Reducing Alarm Fatigue in Maternal Monitoring on Labor and Delivery: A Commentary on Deimplementation in Obstetrics

Adina R. Kern-Goldberger, Rebecca F. Hamm, Nandini Raghuraman, Sindhu K. Srinivas

Research output: Contribution to journalArticlepeer-review

Abstract

Hospital labor and delivery floors frequently operate like intensive care units (ICUs)-with continuous data feeds pouring into central monitoring stations against a background of blaring alarms. Yet the majority of obstetric patients are healthy and do not require ICU-level care. Despite limited organizational recommendations guiding the frequency of vital sign measurement, continuous pulse oximetry is used widely for laboring patients. There is also no evidence that morbidity prevention is linked to specific frequencies of vital sign monitoring in low-risk patients. In fact, studies examining the performance of maternal early warnings systems based on vital signs suggest that these may not reliably provide actionable information regarding maternal physiologic status. Furthermore, it is very possible that intrapartum maternal overmonitoring can impact care negatively by generating alarm fatigue, causing providers to miss actual abnormal vital signs that may precede morbidity. Key Points Labor and delivery units may engage in maternal physiologic overmonitoring. Overmonitoring increases risk for alarm fatigue. Deimplementing low-value care may improve obstetric outcomes.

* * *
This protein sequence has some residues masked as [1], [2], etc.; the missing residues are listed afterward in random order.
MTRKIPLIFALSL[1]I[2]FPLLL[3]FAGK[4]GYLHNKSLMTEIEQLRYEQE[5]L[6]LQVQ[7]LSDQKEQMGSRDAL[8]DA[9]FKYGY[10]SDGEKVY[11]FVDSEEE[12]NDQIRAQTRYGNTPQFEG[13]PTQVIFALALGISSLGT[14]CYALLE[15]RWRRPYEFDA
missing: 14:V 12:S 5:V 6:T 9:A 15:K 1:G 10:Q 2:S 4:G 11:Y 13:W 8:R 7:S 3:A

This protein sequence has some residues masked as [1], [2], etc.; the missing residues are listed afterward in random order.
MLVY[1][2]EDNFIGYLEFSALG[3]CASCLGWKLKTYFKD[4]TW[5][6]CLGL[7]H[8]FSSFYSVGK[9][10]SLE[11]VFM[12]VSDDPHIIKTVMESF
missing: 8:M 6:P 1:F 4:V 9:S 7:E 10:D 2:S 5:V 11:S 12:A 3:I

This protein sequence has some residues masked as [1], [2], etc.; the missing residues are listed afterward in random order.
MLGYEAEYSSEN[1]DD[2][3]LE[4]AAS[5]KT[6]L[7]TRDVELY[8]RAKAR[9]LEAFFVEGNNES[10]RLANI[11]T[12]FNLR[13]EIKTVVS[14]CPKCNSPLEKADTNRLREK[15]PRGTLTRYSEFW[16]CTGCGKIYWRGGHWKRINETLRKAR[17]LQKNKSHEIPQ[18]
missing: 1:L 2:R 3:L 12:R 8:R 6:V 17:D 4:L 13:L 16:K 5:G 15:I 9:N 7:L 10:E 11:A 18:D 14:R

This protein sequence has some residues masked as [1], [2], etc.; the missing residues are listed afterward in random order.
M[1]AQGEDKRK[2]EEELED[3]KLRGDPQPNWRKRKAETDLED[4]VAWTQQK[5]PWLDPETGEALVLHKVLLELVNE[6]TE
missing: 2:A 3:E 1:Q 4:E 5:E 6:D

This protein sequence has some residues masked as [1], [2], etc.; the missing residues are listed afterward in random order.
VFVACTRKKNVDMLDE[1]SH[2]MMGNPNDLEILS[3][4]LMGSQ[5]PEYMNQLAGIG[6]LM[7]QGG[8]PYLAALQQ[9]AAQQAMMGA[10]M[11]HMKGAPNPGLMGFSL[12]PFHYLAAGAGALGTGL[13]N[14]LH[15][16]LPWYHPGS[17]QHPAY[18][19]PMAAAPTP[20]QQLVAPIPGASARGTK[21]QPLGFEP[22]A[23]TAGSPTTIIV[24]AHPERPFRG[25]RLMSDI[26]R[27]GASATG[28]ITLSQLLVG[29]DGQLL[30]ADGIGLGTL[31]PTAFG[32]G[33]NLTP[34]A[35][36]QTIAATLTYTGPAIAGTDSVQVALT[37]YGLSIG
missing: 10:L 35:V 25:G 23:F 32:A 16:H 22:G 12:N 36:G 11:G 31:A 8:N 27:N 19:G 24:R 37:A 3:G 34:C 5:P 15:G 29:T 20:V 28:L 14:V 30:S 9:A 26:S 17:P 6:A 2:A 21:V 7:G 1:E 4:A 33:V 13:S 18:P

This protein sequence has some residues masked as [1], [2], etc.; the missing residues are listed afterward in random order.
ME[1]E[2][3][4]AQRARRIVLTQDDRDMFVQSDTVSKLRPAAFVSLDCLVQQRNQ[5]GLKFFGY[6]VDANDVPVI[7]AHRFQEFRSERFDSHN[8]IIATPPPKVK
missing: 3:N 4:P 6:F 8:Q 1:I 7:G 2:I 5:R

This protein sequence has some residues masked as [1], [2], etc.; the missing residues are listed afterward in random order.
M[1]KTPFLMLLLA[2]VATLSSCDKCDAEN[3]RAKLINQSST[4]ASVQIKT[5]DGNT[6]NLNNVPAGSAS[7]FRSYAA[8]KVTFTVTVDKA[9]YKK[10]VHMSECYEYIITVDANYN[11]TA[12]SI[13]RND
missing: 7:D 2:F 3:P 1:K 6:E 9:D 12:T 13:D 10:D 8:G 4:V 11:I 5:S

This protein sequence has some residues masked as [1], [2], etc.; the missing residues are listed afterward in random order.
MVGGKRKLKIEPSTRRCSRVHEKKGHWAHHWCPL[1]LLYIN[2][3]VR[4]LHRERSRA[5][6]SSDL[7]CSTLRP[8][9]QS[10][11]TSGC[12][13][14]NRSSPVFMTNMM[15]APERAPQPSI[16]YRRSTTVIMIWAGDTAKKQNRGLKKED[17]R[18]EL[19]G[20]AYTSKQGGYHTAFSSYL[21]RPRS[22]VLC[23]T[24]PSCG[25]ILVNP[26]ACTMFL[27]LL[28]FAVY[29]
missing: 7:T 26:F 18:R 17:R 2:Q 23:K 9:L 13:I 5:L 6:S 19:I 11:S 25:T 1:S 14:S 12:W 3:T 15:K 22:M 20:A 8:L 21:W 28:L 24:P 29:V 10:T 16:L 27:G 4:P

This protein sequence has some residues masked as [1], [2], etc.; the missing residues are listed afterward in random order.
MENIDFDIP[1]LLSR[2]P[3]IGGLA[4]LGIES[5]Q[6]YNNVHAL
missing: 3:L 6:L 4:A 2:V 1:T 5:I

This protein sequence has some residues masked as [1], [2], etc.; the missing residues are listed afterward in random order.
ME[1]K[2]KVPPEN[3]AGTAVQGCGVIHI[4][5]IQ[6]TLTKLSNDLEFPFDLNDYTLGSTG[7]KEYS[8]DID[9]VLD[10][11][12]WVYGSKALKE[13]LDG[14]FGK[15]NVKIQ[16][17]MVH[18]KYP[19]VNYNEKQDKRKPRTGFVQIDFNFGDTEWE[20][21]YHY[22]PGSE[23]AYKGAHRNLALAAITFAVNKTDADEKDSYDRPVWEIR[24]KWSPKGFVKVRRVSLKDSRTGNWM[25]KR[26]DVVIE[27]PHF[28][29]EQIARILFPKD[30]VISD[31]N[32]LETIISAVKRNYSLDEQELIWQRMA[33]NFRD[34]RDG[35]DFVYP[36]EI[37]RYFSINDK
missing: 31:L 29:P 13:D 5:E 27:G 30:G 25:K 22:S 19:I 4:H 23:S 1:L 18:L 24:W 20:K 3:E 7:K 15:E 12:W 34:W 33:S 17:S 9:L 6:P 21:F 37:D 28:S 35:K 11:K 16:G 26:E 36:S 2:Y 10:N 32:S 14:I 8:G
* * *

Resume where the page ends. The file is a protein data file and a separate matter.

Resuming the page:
Original languageEnglish
JournalAmerican journal of perinatology
DOIs
StateAccepted/In press - 2022

Keywords

  • alarm fatigue
  • deimplementation
  • implementation science
  • labor and delivery
  • maternal monitoring
  • patient safety

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